** SPOILERS **
Billy Beane doesn't have a lot of money, but he has a lot of chuzpah. Moneyball, based on true events and the book "Moneyball: The Art of Winning an Unfair Game", dramatically details the Oakland Athletics 2002 season lead by their general manager Billy Beane (Brad Pitt). After the A's lost the 2001 American League Division Series to the New York Yankees, Beane concludes the game of baseball is fundamentally unfair. The Yankees and the Boston Red Sox have the highest spending budgets in baseball and pilfered their best players, Jason Giambi and Johnny Damon respectively, at the end of the season. The A's can't compete with their much smaller budget.
As Beane puts it to his staff: "There are rich teams, there are poor teams, there's fifty feet of crap, and then there's us." With the aid of Peter Brant (Jonah Hill), an economics major from Yale and devotee of baseball sabermetrics, Beane sets out to assemble a winning baseball team based on the theory coined "Moneyball" - finding inexpensive players undervalued by other baseball organizations and emphasizing on-base percentages and slugging percentages over the "19th century view" of baseball utilized by scouts for finding talent. (Actors such as Chris Pratt as first baseman Scott Hatteberg and Stephen Bishop as outfielder David Justice portray the A's in the film, though the real players are always shown in historical game video footage. The Jonah Hill character, however, is a composite character based on Beane's real life Assistant GM Paul DePodesta.)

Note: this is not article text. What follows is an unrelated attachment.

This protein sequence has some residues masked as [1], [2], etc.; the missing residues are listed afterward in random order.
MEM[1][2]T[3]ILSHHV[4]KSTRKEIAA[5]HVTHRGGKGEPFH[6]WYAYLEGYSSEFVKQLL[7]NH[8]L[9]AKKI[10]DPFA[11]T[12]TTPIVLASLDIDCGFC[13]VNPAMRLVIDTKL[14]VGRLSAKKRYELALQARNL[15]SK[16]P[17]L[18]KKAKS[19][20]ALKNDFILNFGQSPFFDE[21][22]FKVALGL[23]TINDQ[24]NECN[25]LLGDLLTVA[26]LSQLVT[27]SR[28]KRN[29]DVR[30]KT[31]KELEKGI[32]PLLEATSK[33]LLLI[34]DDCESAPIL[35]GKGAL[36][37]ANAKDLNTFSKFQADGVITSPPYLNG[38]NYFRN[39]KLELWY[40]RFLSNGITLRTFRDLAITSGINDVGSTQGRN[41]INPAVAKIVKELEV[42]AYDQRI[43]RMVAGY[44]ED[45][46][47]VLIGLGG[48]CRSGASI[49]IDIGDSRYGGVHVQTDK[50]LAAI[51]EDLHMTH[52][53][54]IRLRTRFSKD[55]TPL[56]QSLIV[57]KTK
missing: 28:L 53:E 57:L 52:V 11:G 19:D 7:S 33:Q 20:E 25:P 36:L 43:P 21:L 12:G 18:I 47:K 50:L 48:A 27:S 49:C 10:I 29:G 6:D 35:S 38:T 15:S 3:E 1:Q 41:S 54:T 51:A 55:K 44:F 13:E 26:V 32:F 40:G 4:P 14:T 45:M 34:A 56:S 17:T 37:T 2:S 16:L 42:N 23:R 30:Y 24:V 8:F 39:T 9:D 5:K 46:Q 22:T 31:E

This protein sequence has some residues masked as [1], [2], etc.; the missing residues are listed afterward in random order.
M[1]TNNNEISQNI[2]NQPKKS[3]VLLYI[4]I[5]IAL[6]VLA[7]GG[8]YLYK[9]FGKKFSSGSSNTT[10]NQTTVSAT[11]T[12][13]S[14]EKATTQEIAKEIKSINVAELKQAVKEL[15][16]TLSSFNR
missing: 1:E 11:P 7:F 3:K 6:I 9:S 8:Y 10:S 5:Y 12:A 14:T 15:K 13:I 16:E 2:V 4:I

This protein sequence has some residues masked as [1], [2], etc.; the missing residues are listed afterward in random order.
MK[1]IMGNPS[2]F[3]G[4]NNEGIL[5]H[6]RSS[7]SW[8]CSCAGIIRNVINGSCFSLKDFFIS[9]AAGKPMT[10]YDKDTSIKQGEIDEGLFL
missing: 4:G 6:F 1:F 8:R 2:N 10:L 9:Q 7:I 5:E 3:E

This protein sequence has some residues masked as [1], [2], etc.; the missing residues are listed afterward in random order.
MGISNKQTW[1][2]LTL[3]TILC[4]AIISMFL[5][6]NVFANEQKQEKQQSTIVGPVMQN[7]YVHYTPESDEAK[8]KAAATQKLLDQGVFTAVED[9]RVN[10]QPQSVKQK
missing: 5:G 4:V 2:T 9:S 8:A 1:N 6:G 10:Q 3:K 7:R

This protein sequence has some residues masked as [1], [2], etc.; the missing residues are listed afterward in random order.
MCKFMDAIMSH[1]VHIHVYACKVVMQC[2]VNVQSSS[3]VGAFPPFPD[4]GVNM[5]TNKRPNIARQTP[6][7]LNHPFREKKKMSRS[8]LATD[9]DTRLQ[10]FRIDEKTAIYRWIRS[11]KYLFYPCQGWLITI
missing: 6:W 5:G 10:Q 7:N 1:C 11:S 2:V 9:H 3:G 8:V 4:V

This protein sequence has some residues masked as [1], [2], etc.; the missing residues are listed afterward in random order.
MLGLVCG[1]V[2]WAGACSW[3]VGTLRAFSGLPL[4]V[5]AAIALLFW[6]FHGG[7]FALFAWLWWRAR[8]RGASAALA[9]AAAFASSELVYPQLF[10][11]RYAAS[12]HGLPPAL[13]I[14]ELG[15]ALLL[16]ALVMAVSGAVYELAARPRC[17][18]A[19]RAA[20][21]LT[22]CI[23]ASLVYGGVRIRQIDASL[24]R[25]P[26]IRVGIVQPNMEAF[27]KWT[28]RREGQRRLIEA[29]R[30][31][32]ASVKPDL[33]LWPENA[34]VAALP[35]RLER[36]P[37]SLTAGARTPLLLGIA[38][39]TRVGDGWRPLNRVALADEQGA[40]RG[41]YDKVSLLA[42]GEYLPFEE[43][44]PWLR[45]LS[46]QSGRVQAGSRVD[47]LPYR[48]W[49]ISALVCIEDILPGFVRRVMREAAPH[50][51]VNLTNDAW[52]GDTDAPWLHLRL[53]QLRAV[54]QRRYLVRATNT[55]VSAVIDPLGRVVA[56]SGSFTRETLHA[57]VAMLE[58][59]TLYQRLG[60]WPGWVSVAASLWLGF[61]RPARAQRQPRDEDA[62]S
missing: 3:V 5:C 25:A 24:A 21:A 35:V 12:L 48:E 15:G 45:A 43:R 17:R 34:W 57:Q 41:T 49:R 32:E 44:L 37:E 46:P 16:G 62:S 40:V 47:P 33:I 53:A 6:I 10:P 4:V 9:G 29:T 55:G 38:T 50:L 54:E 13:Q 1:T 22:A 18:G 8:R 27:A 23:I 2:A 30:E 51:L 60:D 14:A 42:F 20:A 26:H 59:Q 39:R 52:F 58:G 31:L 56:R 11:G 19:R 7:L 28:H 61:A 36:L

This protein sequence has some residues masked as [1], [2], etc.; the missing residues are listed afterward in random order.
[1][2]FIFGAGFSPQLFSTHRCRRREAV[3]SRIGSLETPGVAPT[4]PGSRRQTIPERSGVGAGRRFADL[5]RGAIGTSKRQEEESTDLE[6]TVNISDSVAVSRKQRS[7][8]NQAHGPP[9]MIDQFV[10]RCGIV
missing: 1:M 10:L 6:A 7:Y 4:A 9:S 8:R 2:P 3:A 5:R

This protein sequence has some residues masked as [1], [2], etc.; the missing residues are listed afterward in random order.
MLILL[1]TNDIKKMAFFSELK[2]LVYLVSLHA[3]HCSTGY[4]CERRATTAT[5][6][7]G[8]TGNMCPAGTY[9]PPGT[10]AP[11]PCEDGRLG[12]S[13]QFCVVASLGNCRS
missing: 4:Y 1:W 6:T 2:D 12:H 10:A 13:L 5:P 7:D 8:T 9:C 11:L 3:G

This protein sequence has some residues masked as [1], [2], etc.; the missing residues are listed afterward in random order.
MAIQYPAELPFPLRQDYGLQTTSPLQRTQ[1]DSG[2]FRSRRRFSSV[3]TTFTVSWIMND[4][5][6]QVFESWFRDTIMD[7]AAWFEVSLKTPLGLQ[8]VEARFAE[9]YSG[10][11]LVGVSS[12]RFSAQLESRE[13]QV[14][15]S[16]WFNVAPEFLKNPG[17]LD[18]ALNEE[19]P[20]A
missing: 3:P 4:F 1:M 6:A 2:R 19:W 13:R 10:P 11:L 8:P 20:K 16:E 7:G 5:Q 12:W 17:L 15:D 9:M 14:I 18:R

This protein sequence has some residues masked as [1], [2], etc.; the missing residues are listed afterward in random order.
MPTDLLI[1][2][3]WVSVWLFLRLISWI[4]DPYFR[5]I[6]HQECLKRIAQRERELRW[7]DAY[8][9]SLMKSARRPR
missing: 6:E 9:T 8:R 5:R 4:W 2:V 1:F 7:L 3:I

Beane's own history as a high school recruit who eschewed a full ride to college to fail at playing major league ball is given dramatic heft, as is his family life with his ex-wife Robin Wright-Penn and his beloved daughter. At first, Beane's Moneyball strategy creates fiction, sometimes amusing, with his tried and true staff, including his team manager Art Howe (Philip Seymour Hoffman), who seems to manage the A's by crossing his arms, wincing and doing the opposite of Beane's wishes. The A's lose a lot. And then, lo and behold, they start to win and win big, as the A's go on to break the record for most consecutive wins ever, going 20-0. (The Undertaker is still chasing that record for consecutive WrestleMania victories.)
And yet, the Moneyball strategy isn't enough to win the A's the 2002 World Series, though Beane's successes draw the attention of the Boston Red Sox, who attempt to hire Beane; Beane turns down a $12.5-million offer to become the highest paid GM in sports to remain with the A's. (For Bostonians, there is a shot of Yawkey Way straight down to Boylston Street that shows Boylston the way it looked in 2002, complete with the old Baseball Tavern.)
Moneyball is a sharp, entertaining baseball movie carried by Pitt's money lead performance. There are moments throughout Moneyball, especially in the propulsive manner the film presents discussions of baseball statistics, that echo the feel of The Social Network. No wonder - the screenplay by Steven Zallian was re-written by The Social Network's Aaron Sorkin. The final moments where Beane listens to his daughter singing Lenka's "The Show" are oddly devastating.
Billy Beane set out to change the game of baseball, but Moneyball doesn't touch on what long term effects his system had on the game, noting only that the Boston Red Sox won the 2004 World Series using Moneyball strategies. Moneyball does argue persuasively to both fans and non-fans that "it's tough to not be romantic about baseball." And I have to say, I understand the "MoneyBART" episode of The Simpsons a lot better now.